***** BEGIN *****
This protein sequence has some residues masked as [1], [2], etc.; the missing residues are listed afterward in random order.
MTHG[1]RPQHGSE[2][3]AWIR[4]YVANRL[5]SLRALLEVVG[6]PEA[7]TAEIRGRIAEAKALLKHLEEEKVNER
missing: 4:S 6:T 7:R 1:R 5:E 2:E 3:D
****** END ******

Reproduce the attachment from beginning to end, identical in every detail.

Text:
This protein sequence has some residues masked as [1], [2], etc.; the missing residues are listed afterward in random order.
MTHG[1]RPQHGSE[2][3]AWIR[4]YVANRL[5]SLRALLEVVG[6]PEA[7]TAEIRGRIAEAKALLKHLEEEKVNER
missing: 4:S 6:T 7:R 1:R 5:E 2:E 3:D